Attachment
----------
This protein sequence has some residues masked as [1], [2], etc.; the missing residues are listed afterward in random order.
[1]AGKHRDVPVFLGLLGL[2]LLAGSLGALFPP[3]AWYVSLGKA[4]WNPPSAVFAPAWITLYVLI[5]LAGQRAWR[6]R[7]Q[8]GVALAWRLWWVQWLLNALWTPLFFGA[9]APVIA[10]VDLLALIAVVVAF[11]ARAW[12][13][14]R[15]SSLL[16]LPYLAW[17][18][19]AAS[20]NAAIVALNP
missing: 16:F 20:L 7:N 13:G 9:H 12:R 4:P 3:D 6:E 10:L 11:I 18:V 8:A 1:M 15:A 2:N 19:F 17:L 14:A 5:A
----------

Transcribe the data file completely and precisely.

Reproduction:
This protein sequence has some residues masked as [1], [2], etc.; the missing residues are listed afterward in random order.
[1]AGKHRDVPVFLGLLGL[2]LLAGSLGALFPP[3]AWYVSLGKA[4]WNPPSAVFAPAWITLYVLI[5]LAGQRAWR[6]R[7]Q[8]GVALAWRLWWVQWLLNALWTPLFFGA[9]APVIA[10]VDLLALIAVVVAF[11]ARAW[12][13][14]R[15]SSLL[16]LPYLAW[17][18][19]AAS[20]NAAIVALNP
missing: 16:F 20:L 7:N 13:G 9:H 12:R 4:P 3:D 6:E 10:L 11:I 18:V 8:A 1:M 15:A 2:N 19:F 17:L 14:A 5:A